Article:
5 Money Tips for the Graduate
Graduation season is here, and whether you're graduating from high school or college, there has never been a better time to prepare for your financial future. To get the class of 2012 started on the right foot, here are five tips every graduate should consider.
1. Save now.
2. Create a spending plan.
3. Understand student loans.
4. Maintain a good credit history.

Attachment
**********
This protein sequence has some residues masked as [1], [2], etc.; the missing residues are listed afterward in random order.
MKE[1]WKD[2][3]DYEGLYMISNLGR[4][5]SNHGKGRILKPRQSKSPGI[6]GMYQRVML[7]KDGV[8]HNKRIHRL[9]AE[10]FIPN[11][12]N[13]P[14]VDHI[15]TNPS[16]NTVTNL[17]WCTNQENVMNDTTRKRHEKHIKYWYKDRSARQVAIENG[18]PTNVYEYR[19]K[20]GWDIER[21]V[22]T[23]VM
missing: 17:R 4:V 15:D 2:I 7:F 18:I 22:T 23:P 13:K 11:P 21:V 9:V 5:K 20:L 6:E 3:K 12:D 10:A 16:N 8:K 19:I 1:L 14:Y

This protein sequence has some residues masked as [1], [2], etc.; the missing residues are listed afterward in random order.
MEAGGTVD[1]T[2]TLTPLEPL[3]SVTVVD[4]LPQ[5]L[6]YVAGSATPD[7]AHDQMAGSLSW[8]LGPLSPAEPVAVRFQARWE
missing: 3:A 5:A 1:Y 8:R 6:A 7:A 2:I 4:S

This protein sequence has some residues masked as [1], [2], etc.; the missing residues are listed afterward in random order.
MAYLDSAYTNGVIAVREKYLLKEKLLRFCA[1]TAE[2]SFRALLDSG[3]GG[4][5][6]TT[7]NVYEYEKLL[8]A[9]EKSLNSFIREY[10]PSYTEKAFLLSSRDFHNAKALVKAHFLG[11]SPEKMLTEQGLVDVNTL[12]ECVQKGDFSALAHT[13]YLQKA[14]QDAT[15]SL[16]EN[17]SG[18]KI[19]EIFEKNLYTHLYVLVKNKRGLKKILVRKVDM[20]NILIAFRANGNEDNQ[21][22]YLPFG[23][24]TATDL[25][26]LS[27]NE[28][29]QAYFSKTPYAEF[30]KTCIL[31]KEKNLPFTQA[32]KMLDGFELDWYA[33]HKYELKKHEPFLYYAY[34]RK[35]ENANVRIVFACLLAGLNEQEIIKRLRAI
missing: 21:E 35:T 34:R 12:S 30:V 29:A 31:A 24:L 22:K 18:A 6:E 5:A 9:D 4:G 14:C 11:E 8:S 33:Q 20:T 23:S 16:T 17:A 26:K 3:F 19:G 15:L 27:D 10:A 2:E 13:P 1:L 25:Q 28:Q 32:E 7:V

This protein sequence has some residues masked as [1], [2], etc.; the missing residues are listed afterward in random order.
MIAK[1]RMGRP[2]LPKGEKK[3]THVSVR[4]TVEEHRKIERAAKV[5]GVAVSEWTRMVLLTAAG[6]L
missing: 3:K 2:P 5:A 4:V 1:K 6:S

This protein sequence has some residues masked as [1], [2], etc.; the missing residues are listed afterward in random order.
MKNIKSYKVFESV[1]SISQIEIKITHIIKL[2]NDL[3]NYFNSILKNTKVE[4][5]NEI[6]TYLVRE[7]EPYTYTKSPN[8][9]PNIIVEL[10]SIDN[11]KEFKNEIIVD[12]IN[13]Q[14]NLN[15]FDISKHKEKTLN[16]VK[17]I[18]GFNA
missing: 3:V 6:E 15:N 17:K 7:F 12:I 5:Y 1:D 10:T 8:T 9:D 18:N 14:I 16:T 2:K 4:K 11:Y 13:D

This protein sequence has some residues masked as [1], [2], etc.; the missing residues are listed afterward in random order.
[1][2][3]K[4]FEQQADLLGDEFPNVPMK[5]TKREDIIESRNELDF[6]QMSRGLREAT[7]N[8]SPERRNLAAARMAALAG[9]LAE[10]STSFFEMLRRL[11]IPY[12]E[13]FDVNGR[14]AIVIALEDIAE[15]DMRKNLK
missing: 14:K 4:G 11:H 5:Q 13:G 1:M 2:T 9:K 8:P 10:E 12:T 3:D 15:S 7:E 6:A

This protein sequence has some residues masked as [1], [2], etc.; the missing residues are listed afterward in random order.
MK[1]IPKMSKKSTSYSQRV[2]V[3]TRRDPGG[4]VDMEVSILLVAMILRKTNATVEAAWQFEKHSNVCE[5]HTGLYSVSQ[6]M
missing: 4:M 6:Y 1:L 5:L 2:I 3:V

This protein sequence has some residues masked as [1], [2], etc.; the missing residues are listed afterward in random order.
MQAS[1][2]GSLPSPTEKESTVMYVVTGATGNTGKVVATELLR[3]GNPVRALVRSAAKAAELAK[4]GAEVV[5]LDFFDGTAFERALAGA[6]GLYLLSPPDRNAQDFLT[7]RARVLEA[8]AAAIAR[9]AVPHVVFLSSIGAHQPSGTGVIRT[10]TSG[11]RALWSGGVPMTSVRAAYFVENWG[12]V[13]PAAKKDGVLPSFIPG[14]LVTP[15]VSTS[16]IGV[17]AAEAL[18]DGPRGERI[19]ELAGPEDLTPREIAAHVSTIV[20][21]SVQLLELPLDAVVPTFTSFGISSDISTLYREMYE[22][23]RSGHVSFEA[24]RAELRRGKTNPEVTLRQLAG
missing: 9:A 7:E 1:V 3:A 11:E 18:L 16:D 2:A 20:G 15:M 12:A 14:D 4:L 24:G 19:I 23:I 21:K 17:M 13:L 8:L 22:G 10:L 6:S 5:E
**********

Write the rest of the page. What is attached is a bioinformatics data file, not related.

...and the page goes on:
5. Share living expenses longer.College students and those just out of college often get the itch to find an apartment and live on their own. But once the utility bills start rolling in along with monthly rent, many find themselves stretched too thin. Instead, consider finding a roommate or two to help share monthly living expenses. If living at home is an option for you, it can also be a great way to save money. You don't want to overstay your welcome, but even living at home for a year after graduation can help you save enough money to buy a car, make a down payment on a house or build an emergency fund. Your credit history is important to obtaining future credit to buy a house, car or other major purchase. To maintain a positive credit history, be sure to pay all of your bills on time -- this includes your student loans, credit cards, utilities, cell phone and other bills. Curious about your credit history? Federal law allows you to obtain free copies of your credit reports every 12 months by visiting the official website at www.annualcreditreport.com or by calling (877) 322-8228. Review you credit reports carefully, and if you find errors or notice any suspicious activity, be sure to contact the credit reporting agency immediately. If you have student loans or plan to take them out, be aware that they come with a variety of features and repayment options. It's smart to understand the details of your loan agreements so you know when you have to start making payments, how much your interest rate and payment rates will be, what consolidation options exist and what to do if you get in a bind and can't make your payments. Creating your own spending plan -- commonly known as a budget -- is the best way to make sure you don't spend more than you earn. Track your expenses and compare the total to your income; then develop a realistic spending plan that works for you. Your spending plan will include fixed costs that are the same each month (rent, utilities, student loan payments and saving for retirement). The rest of your income is considered discretionary, and you control how that money is spent. After a few months of tracking your spending, you may discover that you need to cut back on things such as magazine subscriptions, fitness memberships, fast food, cable television, pizza delivery or dining out at restaurants. As you prepare to enter college or the workforce, saving is more important than ever. If you receive some extra cash as graduation gifts, stash it away in an interest-bearing savings account or CD at your local bank. Start by saving enough money to create an emergency fund for unexpected expenses such as major auto repairs. If you have a job, have a portion of your paycheck automatically deducted to a retirement plan or savings account so you won't be tempted to spend that amount. Many employers offer retirement savings plans -- and some will even match a portion of the dollars you contribute. This is free money you won't want to pass up!